Diagnosis and treatment

The symptoms of pneumonia can vary from mild to severe, therefore initial diagnosis can be difficult. Often, physicians will perform a physical exam, followed by diagnostics such as blood tests or mucus samples to confirm infection and determine the source pathogen.

Another diagnostic tool that physicians use is the chest X-ray; the X-ray provides a picture of your lungs, showing sites of inflammation or fluid buildup. In the hospital setting, patients may also undergo a CT scan, which can give a clearer, in-depth view of the lungs and any potential complications.

Once you are diagnosed with pneumonia, your physician will determine a treatment plan; often, this depends on the infectious agent (bacteria, virus or fungi). In the case of bacterial pneumonia, antibiotics are often prescribed. It is important to note that completing the course of antibiotic medication is vital to recovery; stopping medication early can lead to reinfection or the onset of antibiotic resistance. Viral pneumonia often requires an alternate course of treatment, usually in the form of antiviral medications. Similarly, fungal pneumonia infections are treated with antifungal drugs, of which often require administration over several weeks.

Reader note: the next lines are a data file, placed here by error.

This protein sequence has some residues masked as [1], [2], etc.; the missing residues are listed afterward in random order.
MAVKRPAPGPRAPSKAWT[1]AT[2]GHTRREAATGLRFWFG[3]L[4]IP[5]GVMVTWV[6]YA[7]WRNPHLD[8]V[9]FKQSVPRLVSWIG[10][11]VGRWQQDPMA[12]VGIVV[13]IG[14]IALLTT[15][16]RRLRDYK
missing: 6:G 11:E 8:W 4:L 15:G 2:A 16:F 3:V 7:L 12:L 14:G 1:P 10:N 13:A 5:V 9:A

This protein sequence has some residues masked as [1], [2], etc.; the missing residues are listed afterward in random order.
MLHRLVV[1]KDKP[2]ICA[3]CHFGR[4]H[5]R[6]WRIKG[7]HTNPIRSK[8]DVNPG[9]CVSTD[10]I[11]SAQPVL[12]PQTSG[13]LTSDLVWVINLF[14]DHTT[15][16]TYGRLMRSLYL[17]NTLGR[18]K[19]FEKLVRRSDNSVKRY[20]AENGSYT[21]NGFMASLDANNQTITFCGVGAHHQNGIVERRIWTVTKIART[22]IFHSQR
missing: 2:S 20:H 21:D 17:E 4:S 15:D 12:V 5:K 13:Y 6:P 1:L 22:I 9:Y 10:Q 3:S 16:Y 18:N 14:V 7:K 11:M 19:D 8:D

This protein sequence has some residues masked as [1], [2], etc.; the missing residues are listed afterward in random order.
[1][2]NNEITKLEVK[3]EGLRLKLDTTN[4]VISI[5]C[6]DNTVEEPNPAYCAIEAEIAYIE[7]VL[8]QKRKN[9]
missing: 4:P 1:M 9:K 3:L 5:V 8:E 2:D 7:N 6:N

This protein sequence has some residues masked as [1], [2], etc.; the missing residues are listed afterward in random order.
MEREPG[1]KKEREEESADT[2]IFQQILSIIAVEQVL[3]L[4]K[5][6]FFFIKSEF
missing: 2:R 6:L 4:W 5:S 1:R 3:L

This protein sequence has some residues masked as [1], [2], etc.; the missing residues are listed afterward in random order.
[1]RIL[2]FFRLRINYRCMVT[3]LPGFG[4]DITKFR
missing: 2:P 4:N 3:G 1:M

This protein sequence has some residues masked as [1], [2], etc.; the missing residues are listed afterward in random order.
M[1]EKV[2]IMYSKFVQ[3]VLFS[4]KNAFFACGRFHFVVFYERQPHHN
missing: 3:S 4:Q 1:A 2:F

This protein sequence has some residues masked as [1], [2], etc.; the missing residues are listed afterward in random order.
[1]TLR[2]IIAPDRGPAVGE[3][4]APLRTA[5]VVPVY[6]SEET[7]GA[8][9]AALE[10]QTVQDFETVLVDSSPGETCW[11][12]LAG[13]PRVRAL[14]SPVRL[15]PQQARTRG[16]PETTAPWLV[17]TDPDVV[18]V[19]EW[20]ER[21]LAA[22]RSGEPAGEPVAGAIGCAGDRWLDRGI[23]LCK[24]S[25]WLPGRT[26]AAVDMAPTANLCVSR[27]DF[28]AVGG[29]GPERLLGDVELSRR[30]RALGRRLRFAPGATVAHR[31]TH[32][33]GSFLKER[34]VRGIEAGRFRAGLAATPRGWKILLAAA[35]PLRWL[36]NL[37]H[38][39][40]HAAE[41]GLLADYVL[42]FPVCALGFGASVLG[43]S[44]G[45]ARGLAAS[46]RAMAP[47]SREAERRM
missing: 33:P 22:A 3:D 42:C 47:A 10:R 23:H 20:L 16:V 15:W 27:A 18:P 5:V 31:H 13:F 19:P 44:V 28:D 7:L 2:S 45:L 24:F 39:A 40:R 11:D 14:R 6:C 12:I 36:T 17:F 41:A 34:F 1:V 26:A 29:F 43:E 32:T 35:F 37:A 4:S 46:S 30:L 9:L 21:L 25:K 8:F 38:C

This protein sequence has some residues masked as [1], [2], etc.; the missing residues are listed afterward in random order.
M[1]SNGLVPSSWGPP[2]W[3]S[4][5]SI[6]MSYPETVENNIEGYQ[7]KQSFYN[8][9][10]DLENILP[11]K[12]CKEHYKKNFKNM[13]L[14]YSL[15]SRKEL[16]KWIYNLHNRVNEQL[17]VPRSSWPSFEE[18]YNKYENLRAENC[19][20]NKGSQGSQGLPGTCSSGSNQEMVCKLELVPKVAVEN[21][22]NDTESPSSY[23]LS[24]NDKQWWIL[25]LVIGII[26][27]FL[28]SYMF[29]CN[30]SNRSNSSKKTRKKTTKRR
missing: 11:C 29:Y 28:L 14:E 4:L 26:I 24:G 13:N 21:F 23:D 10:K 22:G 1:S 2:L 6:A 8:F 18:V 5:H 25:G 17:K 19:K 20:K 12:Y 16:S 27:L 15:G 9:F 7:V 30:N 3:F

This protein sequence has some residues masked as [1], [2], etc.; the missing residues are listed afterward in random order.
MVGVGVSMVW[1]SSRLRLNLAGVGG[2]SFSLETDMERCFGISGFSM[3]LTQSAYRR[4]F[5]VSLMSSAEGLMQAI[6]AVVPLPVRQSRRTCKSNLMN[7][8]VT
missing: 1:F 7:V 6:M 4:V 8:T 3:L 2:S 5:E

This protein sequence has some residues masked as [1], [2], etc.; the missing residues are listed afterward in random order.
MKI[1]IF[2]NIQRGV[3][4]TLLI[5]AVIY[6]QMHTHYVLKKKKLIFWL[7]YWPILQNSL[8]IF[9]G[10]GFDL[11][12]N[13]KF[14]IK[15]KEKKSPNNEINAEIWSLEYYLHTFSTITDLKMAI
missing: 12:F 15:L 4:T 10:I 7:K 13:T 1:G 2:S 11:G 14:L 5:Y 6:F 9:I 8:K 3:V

Prevention

Pneumonia can affect people of all ages, but there are simple measures you can take to prevent pneumatic infection, such as keeping your vaccinations up to date. According to the CDC, routine vaccinations can lower your risk for pneumonia by reducing the risk of infection by other pneumonia-causing pathogens.

Currently, two pneumonia-specific vaccines are available in the United States and are recommended for different age groups; these include the pneumococcal conjugate vaccine (PCV13) and pneumococcal polysaccharide vaccine (PPSV23).